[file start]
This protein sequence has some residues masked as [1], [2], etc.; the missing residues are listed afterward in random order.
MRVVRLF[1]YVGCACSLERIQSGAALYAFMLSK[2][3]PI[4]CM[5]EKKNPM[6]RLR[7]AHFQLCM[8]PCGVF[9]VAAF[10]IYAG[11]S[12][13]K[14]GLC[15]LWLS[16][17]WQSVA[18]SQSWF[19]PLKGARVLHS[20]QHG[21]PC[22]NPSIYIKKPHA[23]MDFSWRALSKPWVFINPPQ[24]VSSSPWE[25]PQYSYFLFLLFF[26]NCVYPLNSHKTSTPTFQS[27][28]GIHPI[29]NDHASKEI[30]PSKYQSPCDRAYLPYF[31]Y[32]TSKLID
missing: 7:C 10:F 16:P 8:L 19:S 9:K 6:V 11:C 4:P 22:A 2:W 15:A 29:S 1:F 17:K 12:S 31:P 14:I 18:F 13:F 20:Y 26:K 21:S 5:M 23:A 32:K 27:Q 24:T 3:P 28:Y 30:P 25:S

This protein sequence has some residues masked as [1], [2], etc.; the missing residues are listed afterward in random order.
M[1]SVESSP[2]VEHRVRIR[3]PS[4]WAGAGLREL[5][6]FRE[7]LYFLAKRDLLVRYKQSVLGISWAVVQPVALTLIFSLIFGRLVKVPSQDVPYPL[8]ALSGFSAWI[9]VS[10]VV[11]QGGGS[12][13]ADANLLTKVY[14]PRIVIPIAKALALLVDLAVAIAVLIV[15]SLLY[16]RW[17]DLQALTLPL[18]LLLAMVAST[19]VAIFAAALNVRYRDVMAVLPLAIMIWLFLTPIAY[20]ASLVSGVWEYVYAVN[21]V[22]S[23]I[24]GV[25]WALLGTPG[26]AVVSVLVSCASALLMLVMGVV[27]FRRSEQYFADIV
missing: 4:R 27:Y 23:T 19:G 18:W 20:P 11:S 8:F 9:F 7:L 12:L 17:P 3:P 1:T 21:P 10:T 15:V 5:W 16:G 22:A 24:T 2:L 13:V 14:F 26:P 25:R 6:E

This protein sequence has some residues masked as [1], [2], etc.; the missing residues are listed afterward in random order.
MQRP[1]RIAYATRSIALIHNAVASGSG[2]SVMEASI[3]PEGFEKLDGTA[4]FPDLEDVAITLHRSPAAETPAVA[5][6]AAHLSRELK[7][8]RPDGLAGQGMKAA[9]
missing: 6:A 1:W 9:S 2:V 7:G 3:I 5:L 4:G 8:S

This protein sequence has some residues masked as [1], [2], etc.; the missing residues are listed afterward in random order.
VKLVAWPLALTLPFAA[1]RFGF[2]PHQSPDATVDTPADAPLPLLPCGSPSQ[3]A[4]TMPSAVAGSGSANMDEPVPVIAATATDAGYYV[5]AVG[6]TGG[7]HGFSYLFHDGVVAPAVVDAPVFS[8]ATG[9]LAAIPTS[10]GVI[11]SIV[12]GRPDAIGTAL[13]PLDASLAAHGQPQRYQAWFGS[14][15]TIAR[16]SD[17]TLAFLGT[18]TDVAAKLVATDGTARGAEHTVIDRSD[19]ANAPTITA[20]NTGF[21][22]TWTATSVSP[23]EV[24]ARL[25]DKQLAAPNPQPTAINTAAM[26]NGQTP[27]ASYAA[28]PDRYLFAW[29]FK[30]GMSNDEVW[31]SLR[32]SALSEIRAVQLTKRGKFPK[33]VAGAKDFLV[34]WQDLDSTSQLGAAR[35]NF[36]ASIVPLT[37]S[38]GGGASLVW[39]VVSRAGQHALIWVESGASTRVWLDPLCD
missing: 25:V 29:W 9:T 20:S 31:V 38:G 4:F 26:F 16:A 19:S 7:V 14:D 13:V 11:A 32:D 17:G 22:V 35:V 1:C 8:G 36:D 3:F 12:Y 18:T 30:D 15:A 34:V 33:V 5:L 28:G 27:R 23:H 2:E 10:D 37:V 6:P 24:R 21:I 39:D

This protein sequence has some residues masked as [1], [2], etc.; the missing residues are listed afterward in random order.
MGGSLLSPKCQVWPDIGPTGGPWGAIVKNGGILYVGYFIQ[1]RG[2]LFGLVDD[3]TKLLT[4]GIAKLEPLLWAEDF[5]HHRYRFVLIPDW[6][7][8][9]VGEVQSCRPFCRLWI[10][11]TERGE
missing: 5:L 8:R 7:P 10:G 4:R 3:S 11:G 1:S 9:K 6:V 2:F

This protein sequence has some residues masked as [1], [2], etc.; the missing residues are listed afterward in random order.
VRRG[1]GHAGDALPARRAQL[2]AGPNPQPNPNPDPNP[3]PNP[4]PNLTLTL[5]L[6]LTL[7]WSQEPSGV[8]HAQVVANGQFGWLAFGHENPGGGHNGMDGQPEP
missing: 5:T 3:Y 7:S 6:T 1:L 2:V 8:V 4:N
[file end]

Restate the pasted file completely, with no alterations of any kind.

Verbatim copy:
This protein sequence has some residues masked as [1], [2], etc.; the missing residues are listed afterward in random order.
MRVVRLF[1]YVGCACSLERIQSGAALYAFMLSK[2][3]PI[4]CM[5]EKKNPM[6]RLR[7]AHFQLCM[8]PCGVF[9]VAAF[10]IYAG[11]S[12][13]K[14]GLC[15]LWLS[16][17]WQSVA[18]SQSWF[19]PLKGARVLHS[20]QHG[21]PC[22]NPSIYIKKPHA[23]MDFSWRALSKPWVFINPPQ[24]VSSSPWE[25]PQYSYFLFLLFF[26]NCVYPLNSHKTSTPTFQS[27][28]GIHPI[29]NDHASKEI[30]PSKYQSPCDRAYLPYF[31]Y[32]TSKLID
missing: 7:C 10:F 16:P 8:L 19:S 9:K 6:V 11:C 4:P 22:A 2:W 15:A 29:S 1:F 17:K 12:S 31:P 14:I 18:F 13:F 20:Y 26:K 21:S 5:M 23:A 32:K 27:Q 24:T 3:P 28:Y 30:P 25:S

This protein sequence has some residues masked as [1], [2], etc.; the missing residues are listed afterward in random order.
M[1]SVESSP[2]VEHRVRIR[3]PS[4]WAGAGLREL[5][6]FRE[7]LYFLAKRDLLVRYKQSVLGISWAVVQPVALTLIFSLIFGRLVKVPSQDVPYPL[8]ALSGFSAWI[9]VS[10]VV[11]QGGGS[12][13]ADANLLTKVY[14]PRIVIPIAKALALLVDLAVAIAVLIV[15]SLLY[16]RW[17]DLQALTLPL[18]LLLAMVAST[19]VAIFAAALNVRYRDVMAVLPLAIMIWLFLTPIAY[20]ASLVSGVWEYVYAVN[21]V[22]S[23]I[24]GV[25]WALLGTPG[26]AVVSVLVSCASALLMLVMGVV[27]FRRSEQYFADIV
missing: 4:R 27:Y 23:T 19:G 18:W 20:P 11:S 8:F 9:F 7:L 12:L 17:P 3:P 1:T 21:P 10:T 15:V 5:W 16:G 22:A 24:T 2:L 13:V 14:F 26:P 25:R 6:E

This protein sequence has some residues masked as [1], [2], etc.; the missing residues are listed afterward in random order.
MQRP[1]RIAYATRSIALIHNAVASGSG[2]SVMEASI[3]PEGFEKLDGTA[4]FPDLEDVAITLHRSPAAETPAVA[5][6]AAHLSRELK[7][8]RPDGLAGQGMKAA[9]
missing: 6:A 1:W 9:S 2:V 7:G 3:I 5:L 4:G 8:S

This protein sequence has some residues masked as [1], [2], etc.; the missing residues are listed afterward in random order.
VKLVAWPLALTLPFAA[1]RFGF[2]PHQSPDATVDTPADAPLPLLPCGSPSQ[3]A[4]TMPSAVAGSGSANMDEPVPVIAATATDAGYYV[5]AVG[6]TGG[7]HGFSYLFHDGVVAPAVVDAPVFS[8]ATG[9]LAAIPTS[10]GVI[11]SIV[12]GRPDAIGTAL[13]PLDASLAAHGQPQRYQAWFGS[14][15]TIAR[16]SD[17]TLAFLGT[18]TDVAAKLVATDGTARGAEHTVIDRSD[19]ANAPTITA[20]NTGF[21][22]TWTATSVSP[23]EV[24]ARL[25]DKQLAAPNPQPTAINTAAM[26]NGQTP[27]ASYAA[28]PDRYLFAW[29]FK[30]GMSNDEVW[31]SLR[32]SALSEIRAVQLTKRGKFPK[33]VAGAKDFLV[34]WQDLDSTSQLGAAR[35]NF[36]ASIVPLT[37]S[38]GGGASLVW[39]VVSRAGQHALIWVESGASTRVWLDPLCD
missing: 25:V 29:W 9:T 20:S 31:V 38:G 4:F 26:F 16:A 19:S 7:V 14:D 13:V 11:A 32:D 17:G 22:V 35:V 1:C 8:G 36:D 3:F 12:Y 18:T 30:D 15:A 34:V 33:V 5:L 28:G 27:R 23:H 2:E 10:D 37:V 6:P 24:R 21:I 39:D

This protein sequence has some residues masked as [1], [2], etc.; the missing residues are listed afterward in random order.
MGGSLLSPKCQVWPDIGPTGGPWGAIVKNGGILYVGYFIQ[1]RG[2]LFGLVDD[3]TKLLT[4]GIAKLEPLLWAEDF[5]HHRYRFVLIPDW[6][7][8][9]VGEVQSCRPFCRLWI[10][11]TERGE
missing: 5:L 8:R 7:P 10:G 4:R 3:S 11:G 1:S 9:K 6:V 2:F

This protein sequence has some residues masked as [1], [2], etc.; the missing residues are listed afterward in random order.
VRRG[1]GHAGDALPARRAQL[2]AGPNPQPNPNPDPNP[3]PNP[4]PNLTLTL[5]L[6]LTL[7]WSQEPSGV[8]HAQVVANGQFGWLAFGHENPGGGHNGMDGQPEP
missing: 5:T 3:Y 7:S 6:T 1:L 2:V 8:V 4:N